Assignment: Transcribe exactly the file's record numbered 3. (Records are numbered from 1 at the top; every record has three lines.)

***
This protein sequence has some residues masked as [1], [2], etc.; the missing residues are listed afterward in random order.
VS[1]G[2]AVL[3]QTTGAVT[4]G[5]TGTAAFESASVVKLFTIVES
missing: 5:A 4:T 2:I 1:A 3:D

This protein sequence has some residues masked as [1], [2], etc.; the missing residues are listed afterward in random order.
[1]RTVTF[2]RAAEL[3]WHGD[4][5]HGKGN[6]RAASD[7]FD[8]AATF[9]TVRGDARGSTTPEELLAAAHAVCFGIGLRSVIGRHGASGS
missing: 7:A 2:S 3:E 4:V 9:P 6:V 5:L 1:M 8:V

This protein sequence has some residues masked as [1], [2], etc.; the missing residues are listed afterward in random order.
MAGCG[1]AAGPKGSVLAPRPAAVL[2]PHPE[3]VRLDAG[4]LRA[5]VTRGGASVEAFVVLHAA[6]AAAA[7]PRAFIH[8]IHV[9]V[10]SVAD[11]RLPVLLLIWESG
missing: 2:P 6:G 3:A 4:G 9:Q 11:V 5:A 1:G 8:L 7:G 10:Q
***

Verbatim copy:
This protein sequence has some residues masked as [1], [2], etc.; the missing residues are listed afterward in random order.
MAGCG[1]AAGPKGSVLAPRPAAVL[2]PHPE[3]VRLDAG[4]LRA[5]VTRGGASVEAFVVLHAA[6]AAAA[7]PRAFIH[8]IHV[9]V[10]SVAD[11]RLPVLLLIWESG
missing: 2:P 6:G 3:A 4:G 9:Q 11:V 5:A 1:G 8:L 7:G 10:Q